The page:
The A's have the best record in baseball and they've done it with a player selection process that is far more sophisticated than the overhyped “Moneyball.”
In 2002, A's general manager Billy Beane was following a pattern set by Sandy Alderson in the 1980s, when he picked up on the then-revolutionary theories of Bill James, promulgated in a series of books. And the players who put the team in the playoffs were Miguel Tejada, with his bat and glove, and the Big Three starters: Tim Hudson, Mark Mulder and Barry Zito — all of whom had been found by scouts using conventional assessments.
Now, Beane's job is much tougher because most, if not all, teams in Major League Baseball have incorporated the theories first advanced by James, so the A's no longer have an advantage in that area. But they've compensated by seeking players who have specific skill sets they need.
Sometimes, those players have come from the farm system but had to change positions. Josh Donaldson was a catcher switched to third base, where he has become a superb defender and a clutch hitter who is leading in the fan vote to be the AL starter in the All-Star Game. Sean Doolittle was a first baseman who has been switched to pitching and is now the closer.
Other times, it's been the ability to see something other teams had missed. Brandon Moss was about to quit baseball when the A's acquired him and basically told him to forget about strikeouts and just hit home runs. He hit 21 home runs in 84 games in 2012, 30 in a full season last year and has another 17 this year.
They also are carrying three catchers, which is one more than most teams. They not only platoon them, one, Stephen Vogt, has even played the outfield — and made a couple of excellent catches.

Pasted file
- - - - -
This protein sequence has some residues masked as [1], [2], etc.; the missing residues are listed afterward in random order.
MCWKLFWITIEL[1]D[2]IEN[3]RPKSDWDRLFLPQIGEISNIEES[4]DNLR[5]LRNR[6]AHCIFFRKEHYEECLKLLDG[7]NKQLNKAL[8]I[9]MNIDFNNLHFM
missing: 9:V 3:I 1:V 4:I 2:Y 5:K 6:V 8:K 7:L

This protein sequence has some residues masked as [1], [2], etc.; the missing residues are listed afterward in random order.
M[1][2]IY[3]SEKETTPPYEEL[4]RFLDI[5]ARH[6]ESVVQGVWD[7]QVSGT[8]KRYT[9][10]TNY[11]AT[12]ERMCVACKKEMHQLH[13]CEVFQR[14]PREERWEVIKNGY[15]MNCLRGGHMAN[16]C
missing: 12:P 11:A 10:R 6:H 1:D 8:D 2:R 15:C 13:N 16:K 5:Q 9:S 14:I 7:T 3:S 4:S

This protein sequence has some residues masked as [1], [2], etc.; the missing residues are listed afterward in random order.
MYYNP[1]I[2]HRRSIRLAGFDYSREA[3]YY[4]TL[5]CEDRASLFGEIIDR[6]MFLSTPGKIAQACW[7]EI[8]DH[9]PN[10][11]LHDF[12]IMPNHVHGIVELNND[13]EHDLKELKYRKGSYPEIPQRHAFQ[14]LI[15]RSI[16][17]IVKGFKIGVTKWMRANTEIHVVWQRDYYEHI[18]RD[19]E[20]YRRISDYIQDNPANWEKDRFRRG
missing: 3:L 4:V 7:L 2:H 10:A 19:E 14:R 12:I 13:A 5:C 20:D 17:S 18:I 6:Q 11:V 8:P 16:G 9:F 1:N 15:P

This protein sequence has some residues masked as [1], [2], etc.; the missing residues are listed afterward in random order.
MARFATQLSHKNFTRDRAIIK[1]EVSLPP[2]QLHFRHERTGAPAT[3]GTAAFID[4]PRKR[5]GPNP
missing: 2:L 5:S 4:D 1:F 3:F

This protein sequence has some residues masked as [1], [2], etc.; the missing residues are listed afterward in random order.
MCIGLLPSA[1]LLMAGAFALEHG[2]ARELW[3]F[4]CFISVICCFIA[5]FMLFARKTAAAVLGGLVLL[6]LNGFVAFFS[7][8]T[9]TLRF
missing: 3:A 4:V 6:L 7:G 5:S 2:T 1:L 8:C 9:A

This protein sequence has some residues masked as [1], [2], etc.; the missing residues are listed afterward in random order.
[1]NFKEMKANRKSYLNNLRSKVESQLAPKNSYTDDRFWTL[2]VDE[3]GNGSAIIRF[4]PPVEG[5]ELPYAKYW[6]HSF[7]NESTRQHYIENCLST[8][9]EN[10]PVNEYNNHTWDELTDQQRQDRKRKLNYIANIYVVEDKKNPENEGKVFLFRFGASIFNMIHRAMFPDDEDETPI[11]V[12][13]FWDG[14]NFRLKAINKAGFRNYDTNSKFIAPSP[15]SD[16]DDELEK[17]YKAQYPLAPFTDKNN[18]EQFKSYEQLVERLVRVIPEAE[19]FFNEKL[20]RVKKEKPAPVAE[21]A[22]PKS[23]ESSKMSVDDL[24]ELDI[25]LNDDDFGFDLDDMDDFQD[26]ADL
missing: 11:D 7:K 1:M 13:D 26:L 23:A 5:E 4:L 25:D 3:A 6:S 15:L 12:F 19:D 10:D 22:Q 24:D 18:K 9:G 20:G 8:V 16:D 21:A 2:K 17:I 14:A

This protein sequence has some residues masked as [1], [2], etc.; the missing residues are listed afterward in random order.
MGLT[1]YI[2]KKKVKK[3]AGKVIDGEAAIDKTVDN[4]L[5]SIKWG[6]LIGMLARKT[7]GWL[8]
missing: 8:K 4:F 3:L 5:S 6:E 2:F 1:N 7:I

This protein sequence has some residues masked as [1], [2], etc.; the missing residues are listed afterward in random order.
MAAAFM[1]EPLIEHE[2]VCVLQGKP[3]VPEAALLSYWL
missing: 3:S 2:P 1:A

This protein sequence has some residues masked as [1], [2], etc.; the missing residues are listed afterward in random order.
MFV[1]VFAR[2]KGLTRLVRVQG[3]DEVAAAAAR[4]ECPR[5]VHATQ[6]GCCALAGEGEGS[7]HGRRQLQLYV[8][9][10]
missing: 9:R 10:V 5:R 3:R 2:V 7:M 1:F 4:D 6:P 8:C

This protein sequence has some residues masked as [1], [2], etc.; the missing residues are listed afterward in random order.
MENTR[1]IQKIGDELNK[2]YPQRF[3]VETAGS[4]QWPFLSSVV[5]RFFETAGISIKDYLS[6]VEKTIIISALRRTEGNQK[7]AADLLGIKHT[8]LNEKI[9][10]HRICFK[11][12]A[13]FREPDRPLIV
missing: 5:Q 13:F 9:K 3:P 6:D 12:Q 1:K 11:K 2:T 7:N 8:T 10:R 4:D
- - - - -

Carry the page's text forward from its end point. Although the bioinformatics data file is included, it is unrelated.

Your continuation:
The players buy into this and are not worried if they don't start every game, for which manager Bob Melvin deserves credit. Players know the even-tempered Melvin doesn't play favorites, only those he thinks can help win a game. And the clubhouse is an often riotous one, with players playing pranks on each other, dressing weirdly, wearing beards that make them look like mountain men, reveling at pushing a shaving-cream pie into the face of a player who has gotten the game-winning hit, preferably during a postgame TV interview.
All of this is backed by a superior pitching staff, with pitching coach Curt Young routinely turning average pitchers into winners. When he gets one with superior talent, like Sonny Gray, they become All-Stars.
They've done all this while playing in an outmoded park. Oakland businessmen have offered to pay to pay for a new park around Jack London Square, but A's owner Lew Wolff has dismissed the offer, probably because he's still dreaming of getting permission to move to San Jose, which will never happen. Oakland mayor Jean Quan has proposed a Coliseum City in the vicinity of the current park, and that will go as far as her other plans.
The fans ignore all this and give their team robust support. They think they're watching the best team in baseball. So do I.
Glenn Dickey has been covering Bay Area sports since 1963 and also writes on www.GlennDickey.com. Email him at firstname.lastname@example.org.